In today’s digital landscape — with online reviews, customer surveys, social media posts and direct lines to companies through chats, calls and emails — there are more channels than ever for consumers to share feedback. This sort of information can be extremely valuable to businesses with the ability and capacity to collect, analyze and draw insights from it. But this sort of input can be fragmented and challenging to contextualize, and the consumers sharing it are difficult to understand comprehensively.
Sometimes to meet objectives, a business needs a central, dedicated space to connect with a population of consumers on a regular, long-term basis about topics, issues, and ideas. This is where online research communities and online research panels come into play, offering companies efficient pathways to gather insights and foster connections with their core consumers.
Communities and panels: Alike in many ways
Online research communities and online research panels share significant similarities.
- They’re both organized in the digital sphere.
- Each group comprises target audiences as defined by the client. This might be a customer segment, generational group, group with a shared interest or expertise, etc.
- In each instance, member demographics and profiles allow the company a robust, holistic understanding of participants.
- And because establishing a panel or community requires a significant investment of time and other resources, once established, they tend to persist for the long term. In fact, through careful member management, panels and communities can contribute valuable insights and information for years.
Key differences: Overall purpose & structure
While they have a lot in common, communities and panels are distinct concepts, and understanding the purpose and structure of each is key to appreciating their differences.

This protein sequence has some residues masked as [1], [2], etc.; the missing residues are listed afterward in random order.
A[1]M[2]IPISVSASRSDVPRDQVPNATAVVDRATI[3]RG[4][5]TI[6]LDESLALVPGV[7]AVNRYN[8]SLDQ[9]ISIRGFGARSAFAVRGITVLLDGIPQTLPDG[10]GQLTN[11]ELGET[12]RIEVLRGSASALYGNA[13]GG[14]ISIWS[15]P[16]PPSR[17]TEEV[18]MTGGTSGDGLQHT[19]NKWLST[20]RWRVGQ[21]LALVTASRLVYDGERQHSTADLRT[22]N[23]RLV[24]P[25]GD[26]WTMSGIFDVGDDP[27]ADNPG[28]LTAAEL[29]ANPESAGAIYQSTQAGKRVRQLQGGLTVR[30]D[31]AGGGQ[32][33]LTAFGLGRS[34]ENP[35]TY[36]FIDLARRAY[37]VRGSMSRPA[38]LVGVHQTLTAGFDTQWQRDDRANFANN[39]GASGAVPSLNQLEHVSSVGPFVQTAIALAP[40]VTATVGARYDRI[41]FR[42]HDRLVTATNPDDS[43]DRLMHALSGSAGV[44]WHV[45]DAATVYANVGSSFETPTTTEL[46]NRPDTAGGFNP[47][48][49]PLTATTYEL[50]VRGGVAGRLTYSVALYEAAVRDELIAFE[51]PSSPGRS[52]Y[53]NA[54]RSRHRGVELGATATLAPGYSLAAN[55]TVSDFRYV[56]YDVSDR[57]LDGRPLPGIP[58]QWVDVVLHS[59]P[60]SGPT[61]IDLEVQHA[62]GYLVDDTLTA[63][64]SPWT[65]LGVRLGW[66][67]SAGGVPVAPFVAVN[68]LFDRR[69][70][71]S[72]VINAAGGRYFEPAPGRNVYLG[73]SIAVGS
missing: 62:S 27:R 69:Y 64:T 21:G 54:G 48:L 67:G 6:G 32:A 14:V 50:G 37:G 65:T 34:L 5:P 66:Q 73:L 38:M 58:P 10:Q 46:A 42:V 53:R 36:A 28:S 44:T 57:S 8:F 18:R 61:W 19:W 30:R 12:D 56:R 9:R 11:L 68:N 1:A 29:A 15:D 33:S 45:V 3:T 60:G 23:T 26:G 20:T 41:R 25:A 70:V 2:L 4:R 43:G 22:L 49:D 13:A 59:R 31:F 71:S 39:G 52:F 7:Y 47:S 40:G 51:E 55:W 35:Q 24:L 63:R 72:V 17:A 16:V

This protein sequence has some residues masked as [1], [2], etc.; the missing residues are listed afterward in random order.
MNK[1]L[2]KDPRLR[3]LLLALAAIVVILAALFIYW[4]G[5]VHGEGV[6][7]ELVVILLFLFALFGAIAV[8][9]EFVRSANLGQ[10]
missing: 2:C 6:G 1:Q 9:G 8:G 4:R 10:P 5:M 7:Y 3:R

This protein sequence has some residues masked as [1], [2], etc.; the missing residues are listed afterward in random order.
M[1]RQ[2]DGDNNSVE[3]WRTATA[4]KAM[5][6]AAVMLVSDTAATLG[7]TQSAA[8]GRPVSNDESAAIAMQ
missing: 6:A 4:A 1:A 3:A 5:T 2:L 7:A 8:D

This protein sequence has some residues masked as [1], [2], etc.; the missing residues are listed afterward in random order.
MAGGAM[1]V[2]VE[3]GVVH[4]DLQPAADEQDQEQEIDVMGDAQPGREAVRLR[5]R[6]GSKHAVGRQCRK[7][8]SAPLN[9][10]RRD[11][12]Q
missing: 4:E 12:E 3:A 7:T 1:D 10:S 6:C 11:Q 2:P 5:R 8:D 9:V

Research communities function as a forum where members with a common interest interact organically. Community members drive communication; they can initiate group or individual chats, and while conversations frequently touch on the related brand or service, there is great latitude around discussion topics. There’s often a group mindset, with members motivated to learn from each other. You might think of a community as a freeform garden with a primarily qualitative harvest.
A panel, on the other hand, is a tidy, structured vegetable patch where quantitative data also is in the mix. Control is critical, with a moderator prompting member action. Specific research activities like surveys and polls are often the focus, and group interactions are purposely limited to prevent members from influencing each other. When group conversations do occur, a moderator is present. Panelists sometimes are motivated to weigh in on a specific issue, and they often benefit from incentives and rewards offered by the company.
Sized to make sense
The purpose of each dictates their size, another key difference. Panels must be large enough to provide an adequate base size for quantitative research and typically have thousands of members. Larger sample sizes allow researchers to understand the motivations, behaviors and preferences of a broader group of customers and also examine results by subgroup.
Communities, on the other hand, are cultivated for intimate engagement, and members might even begin to recognize each other. They typically number in the hundreds, allowing the focus to remain on relationships, community, and quality of response.
How a business might tap them
So what does all this mean in the practical terms of how a business might leverage a community or panel to inform decisions?
With their more casual style, communities offer a window into “what’s out there,” with community members raising questions and ideas that researchers might not have previously considered. They can help a business cultivate consumer awareness as it develops and makes decisions.
On the other hand, a business might turn to a panel for specifics like:
- Quick feedback and answers to specific questions
- Polls and surveys
- Focus groups
- Product testing
- And comparisons between core consumers and other segments (such as rejectors, never tried, and the general population, for example)
First things first: Weigh your needs
In the field of market research, the terms “communities” and “panels” are often used interchangeably because they represent a spectrum with fluid qualities that can be adjusted according to need.
For example, many research-focused initiatives rely on panels for their moderator control. Yet researchers commonly identify subgroups within the panel for more qualitative activities, like group discussions, to dig into the whys behind quantitative findings.
If you’re interested in forming a research group to inform your business decisions, you might consider consulting with a market research company for advice on how to construct the community or panel best suited to your needs. Establishing your community or panel is a demanding endeavor, but done well, it’s an endeavor that will serve you well for years to come.